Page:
Truck Driver Fatigue
Truck driver fatigue is one of the leading reasons for trucking
accidents. FMCSA analysis division found that driver fatigue accounts
for something like 8 percent of all fatal truck crashes, and for 16
percent of all truck crashes regardless of whether they result in a
There are two major contributors to the truck driver fatigue.
- Unrealistic scheduling by the drivers agencies or companies
There are rules are regulations that govern the maximum time the
truck driver can drive, the time they should rest (their time off) etc.
Many truck drivers completely ignore these rules, they continue to
drive beyond the maximum time, some even falsify their time off
records. Some may engage themselves in strenuous activities during
their time off. Trucking companies expect the drivers to adhere to
unrealistic schedule to maximize profitability and also to stay
competitive by keeping the costs lower. These grueling schedules many
times keep the driver on road behind the wheel, even when the driver is
tired and is suffering from fatigue. The other contributor is the
fatigue is driver's greed. The drivers compensation depends on the
distance covered (pay per mile) and/or the delivery of load. The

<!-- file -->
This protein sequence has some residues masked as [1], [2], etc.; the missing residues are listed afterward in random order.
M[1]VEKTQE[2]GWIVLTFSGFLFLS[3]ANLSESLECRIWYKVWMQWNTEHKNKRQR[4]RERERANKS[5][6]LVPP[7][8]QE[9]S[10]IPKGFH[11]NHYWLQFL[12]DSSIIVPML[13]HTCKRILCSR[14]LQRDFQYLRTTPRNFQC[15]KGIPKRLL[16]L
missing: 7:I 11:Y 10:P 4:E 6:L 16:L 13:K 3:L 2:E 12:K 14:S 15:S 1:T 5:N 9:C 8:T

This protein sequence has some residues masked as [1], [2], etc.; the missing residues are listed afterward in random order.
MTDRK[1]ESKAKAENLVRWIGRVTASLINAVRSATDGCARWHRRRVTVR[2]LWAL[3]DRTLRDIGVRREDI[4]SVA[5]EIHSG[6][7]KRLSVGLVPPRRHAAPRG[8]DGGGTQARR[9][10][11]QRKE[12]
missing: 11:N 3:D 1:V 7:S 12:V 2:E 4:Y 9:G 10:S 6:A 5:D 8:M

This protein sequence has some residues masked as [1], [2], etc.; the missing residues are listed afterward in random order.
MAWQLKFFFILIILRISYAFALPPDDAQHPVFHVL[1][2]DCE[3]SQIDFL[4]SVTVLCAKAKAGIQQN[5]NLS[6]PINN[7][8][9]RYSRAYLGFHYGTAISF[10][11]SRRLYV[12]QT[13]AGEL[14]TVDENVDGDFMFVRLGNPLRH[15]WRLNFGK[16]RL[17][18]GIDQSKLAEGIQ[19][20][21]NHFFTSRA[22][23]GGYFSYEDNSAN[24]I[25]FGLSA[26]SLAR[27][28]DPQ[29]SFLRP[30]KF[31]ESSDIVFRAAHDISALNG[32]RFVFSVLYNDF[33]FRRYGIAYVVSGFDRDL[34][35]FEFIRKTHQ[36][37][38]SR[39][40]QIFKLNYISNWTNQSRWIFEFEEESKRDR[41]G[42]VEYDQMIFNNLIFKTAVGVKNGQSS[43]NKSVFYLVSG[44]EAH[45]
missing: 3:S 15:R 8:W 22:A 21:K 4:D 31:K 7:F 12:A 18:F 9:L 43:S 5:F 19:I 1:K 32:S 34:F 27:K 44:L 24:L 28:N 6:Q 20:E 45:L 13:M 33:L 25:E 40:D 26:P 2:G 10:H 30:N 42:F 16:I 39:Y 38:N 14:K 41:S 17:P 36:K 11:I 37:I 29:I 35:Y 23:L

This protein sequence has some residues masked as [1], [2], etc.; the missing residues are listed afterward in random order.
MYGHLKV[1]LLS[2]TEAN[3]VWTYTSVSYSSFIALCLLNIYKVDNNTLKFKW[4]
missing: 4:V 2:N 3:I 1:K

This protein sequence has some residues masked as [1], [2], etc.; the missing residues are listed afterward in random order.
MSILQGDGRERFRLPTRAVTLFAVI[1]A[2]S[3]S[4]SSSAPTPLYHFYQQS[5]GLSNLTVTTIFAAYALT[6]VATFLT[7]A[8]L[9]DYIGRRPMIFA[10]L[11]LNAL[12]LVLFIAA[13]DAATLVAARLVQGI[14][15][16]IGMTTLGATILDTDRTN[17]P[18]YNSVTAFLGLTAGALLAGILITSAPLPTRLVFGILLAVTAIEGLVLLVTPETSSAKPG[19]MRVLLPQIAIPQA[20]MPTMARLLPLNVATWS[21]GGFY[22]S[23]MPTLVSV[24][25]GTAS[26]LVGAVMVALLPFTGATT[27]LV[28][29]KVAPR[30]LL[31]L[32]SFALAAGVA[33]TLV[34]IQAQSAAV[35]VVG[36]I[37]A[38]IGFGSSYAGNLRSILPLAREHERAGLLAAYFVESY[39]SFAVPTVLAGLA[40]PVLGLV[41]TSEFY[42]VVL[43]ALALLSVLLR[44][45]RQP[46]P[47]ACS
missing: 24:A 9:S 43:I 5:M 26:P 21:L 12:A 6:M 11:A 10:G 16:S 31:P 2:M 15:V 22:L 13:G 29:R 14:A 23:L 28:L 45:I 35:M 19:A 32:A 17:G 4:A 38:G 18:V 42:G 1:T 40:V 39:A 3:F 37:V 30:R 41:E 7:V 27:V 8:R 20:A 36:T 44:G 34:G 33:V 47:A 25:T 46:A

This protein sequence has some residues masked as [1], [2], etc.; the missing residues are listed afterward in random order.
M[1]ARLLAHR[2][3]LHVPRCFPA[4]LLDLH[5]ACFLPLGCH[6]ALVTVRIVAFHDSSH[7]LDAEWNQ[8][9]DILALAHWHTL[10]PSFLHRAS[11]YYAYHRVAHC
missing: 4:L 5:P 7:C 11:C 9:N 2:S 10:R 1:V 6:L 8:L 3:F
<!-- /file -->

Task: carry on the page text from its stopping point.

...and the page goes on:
drivers can make more money if they drive longer. Some drivers get
greedy and stay on the road much longer than they should. They
completely ignore the signs of fatigue. This often times is an open
invitation to an accident. Sometimes drivers are required to help in
loading the truck, van or trailer. Some drivers do this to make some
extra money (sometimes loading pay is separate). Loading or assisting
in loading the truck, van or trailer makes the driver tired and
fatigued. If the driver gets behind wheels in such state of fatigue it
is like an accident about to happen. If you have been injured due to
truck driver fatigue, contact us for a free consultation to discuss
your case with an expert.
Unrealistic scheduling by the agencies or companies that supply the
drivers, and truck driver greed are two factors that contribute to the
high number of truck driver fatigue trucking accidents in California.